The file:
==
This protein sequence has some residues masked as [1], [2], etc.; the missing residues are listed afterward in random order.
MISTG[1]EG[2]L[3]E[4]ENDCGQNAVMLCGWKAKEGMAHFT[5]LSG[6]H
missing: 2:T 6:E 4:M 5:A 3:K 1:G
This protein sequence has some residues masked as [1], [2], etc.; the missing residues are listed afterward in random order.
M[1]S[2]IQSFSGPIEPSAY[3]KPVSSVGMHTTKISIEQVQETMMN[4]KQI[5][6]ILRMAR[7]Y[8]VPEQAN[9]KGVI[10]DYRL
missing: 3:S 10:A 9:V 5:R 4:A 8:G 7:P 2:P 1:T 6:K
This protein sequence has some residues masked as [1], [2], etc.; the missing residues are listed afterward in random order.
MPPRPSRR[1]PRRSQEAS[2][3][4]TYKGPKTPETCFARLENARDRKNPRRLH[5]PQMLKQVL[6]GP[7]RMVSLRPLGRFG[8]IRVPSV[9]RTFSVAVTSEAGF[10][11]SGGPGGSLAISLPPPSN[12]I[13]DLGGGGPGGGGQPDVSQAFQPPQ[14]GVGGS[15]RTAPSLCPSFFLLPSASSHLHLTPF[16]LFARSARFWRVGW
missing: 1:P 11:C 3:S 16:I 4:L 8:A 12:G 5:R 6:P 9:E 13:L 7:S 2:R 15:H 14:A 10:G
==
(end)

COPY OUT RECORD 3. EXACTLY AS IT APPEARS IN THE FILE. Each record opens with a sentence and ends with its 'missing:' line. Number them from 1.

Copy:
This protein sequence has some residues masked as [1], [2], etc.; the missing residues are listed afterward in random order.
MPPRPSRR[1]PRRSQEAS[2][3][4]TYKGPKTPETCFARLENARDRKNPRRLH[5]PQMLKQVL[6]GP[7]RMVSLRPLGRFG[8]IRVPSV[9]RTFSVAVTSEAGF[10][11]SGGPGGSLAISLPPPSN[12]I[13]DLGGGGPGGGGQPDVSQAFQPPQ[14]GVGGS[15]RTAPSLCPSFFLLPSASSHLHLTPF[16]LFARSARFWRVGW
missing: 1:P 11:C 3:S 16:I 4:L 8:A 12:G 5:R 6:P 9:E 13:L 7:S 2:R 15:H 14:A 10:G